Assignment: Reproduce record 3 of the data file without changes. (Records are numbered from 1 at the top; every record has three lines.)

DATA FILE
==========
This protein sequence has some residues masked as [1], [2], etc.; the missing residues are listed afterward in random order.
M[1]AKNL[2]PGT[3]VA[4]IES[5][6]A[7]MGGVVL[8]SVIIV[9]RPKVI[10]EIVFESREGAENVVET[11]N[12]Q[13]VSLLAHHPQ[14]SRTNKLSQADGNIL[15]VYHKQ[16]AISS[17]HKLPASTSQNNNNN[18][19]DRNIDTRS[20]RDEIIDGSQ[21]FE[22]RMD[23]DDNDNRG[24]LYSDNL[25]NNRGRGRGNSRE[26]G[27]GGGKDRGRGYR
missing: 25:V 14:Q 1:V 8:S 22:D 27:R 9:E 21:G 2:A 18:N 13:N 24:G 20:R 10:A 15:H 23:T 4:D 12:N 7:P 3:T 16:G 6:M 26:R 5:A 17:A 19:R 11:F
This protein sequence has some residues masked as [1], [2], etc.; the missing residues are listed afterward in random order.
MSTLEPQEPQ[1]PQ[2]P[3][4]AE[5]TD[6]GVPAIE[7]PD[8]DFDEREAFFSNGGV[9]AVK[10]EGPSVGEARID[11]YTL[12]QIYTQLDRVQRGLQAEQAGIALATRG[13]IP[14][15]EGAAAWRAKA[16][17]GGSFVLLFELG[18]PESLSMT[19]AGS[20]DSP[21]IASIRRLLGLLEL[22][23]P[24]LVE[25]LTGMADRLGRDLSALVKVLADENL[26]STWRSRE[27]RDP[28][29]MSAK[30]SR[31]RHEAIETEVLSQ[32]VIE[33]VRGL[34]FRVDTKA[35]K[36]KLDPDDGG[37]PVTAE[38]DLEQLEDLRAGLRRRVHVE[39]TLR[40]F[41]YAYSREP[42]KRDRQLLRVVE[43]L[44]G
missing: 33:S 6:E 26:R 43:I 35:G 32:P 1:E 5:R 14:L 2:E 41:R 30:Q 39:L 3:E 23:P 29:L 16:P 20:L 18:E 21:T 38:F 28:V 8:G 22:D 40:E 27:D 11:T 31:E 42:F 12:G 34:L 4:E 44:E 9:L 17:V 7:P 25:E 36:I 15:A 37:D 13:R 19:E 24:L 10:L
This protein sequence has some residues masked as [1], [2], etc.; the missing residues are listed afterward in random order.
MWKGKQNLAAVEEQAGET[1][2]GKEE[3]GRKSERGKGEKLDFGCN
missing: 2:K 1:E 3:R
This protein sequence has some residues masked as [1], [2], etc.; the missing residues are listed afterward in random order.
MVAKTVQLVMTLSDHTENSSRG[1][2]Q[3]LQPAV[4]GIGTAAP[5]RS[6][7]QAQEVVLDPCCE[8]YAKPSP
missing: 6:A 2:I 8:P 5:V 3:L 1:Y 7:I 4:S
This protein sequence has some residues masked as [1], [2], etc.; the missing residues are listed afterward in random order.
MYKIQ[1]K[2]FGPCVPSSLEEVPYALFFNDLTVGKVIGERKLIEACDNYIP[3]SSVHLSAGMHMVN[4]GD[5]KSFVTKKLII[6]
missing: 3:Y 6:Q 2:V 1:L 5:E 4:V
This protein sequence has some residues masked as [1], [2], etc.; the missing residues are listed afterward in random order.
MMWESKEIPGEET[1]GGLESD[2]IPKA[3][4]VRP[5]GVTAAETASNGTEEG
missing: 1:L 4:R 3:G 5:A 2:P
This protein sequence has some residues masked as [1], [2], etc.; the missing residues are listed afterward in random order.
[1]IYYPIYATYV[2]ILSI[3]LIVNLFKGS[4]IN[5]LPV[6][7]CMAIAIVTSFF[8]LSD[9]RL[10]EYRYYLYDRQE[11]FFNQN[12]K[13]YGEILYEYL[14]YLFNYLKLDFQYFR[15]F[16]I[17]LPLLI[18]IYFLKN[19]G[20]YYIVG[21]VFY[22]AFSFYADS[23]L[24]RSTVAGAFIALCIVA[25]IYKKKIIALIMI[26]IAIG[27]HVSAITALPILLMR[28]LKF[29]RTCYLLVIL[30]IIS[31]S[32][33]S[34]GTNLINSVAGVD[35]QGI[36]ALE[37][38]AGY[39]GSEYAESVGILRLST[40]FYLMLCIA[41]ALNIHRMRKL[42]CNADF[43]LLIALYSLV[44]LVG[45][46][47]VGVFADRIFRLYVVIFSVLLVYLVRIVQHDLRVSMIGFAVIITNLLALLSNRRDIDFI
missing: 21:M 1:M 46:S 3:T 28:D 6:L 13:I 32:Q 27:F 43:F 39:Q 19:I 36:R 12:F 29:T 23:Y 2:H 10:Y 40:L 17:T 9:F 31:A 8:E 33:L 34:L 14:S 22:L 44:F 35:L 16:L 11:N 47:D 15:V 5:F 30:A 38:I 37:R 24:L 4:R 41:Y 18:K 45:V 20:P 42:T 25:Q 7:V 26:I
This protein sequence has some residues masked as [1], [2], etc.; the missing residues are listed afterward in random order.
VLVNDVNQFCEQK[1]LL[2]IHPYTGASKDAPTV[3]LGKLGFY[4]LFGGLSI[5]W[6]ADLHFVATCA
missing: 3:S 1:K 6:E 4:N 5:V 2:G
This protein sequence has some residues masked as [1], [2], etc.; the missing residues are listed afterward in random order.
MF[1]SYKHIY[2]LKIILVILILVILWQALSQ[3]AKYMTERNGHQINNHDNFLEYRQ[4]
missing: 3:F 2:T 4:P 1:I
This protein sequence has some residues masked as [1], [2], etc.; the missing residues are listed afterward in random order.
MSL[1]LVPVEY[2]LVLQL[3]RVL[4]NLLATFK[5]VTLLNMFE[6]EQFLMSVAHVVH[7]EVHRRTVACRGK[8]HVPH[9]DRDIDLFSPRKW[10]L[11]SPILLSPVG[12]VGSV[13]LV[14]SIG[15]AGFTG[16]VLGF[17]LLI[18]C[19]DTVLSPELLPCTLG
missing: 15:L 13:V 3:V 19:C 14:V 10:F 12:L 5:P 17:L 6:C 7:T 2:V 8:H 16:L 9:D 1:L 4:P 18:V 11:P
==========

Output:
This protein sequence has some residues masked as [1], [2], etc.; the missing residues are listed afterward in random order.
MWKGKQNLAAVEEQAGET[1][2]GKEE[3]GRKSERGKGEKLDFGCN
missing: 2:K 1:E 3:R